COMPUCRUNCH BLOG

The Impact of C

Posted by Uiri on Oct 14 2011

Let me preface this by saying I don't know any form of Assembly language. I know vaguely of Assembly but I have no need for it. Dennis Ritchie, the man who wrote C, passed away over the weekend after a long battle with an illness. When I first learned C, it was very easy to think of it as, well, portable Assembly language. Funny enough, that's more or less exactly what it is.


What made C special was that it was the first portable general-purpose language which was competitive with Assembly. In days where your byte could have any where from 6 to 12 bits, and pointers could be to bytes or to words, it is rather difficult to have something which will be portable and competitive with code literally handcrafted for the machine. When one is the first to market and everyone has been saying it couldn't be done, you have something which will undoubtedly get widespread use. Why do something which is said to be impossible if it is useless if it is possible?


If the previous paragraph or two have been completely incomprehensible and you're still reading, perhaps some clarification is in order. It is highly likely that the web browser you are viewing this on is written in C; or C++ — a derivative of C. The vast majority of the operating system, right down to the kernel, is probably also written in C. If it weren't for C, the internet as we know it wouldn't exist.


C was portable so Unix (written in C) was portable so when hardware became [relatively] really cheap, the natural thing to do was to port Unix and C to it. Unix was the operating system which had the first implementation of TCP/IP, the common language of the Internet and everything which is built on top of it including e-mail and the web, and Windows initially worked off of mimicing that implementation for TCP/IP functionality. Without C, your computer would likely be very different, even if a replacement language was used and C faded into obscurity.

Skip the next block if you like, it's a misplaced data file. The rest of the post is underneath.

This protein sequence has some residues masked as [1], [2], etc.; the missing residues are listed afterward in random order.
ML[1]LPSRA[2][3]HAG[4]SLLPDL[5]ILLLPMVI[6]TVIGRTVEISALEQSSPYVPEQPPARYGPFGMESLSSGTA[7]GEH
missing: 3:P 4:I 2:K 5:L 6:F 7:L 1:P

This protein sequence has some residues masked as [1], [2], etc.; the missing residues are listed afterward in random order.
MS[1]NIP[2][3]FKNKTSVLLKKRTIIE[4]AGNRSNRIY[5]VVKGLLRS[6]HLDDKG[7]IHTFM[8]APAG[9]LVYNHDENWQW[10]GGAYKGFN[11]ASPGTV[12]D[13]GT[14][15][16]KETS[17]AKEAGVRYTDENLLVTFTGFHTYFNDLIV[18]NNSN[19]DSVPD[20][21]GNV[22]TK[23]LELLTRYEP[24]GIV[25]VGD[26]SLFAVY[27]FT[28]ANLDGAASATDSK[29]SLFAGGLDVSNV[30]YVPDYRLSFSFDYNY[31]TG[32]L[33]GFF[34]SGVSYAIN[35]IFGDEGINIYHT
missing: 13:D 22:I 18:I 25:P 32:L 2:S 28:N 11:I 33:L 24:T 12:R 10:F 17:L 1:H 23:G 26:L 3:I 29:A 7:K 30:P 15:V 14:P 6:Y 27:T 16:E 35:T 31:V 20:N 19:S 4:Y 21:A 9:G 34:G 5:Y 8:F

Thus, C grew and it essentially took over the world. Most other programming languages have some resemblance to C, or are implemented in C or both. The profound ways which C has forever influenced thinking about programming is evident as newer programming languages borrow more from lisp and smalltalk. In its day, C was considered a high level language, because it was above giving manual instructions to the processor. Now it is below most languages because it has manual memory management and lacks garbage collection.


In short, despite the outpouring of mourning for Steve Jobs, Denni Ritchie's affects on the world will outlive him and computing would be very different without his language. Who knows, maybe it would've been better. Maybe it would've been worse. Maybe Microsoft's BASIC implementation would've taken the world. Due to its sharp definition of computing for nearly 40 years, it is essentially impossible to say.



This work by UIRI NOYB is licensed under a Creative Commons Attribution-NonCommercial-ShareAlike 2.5 Canada License.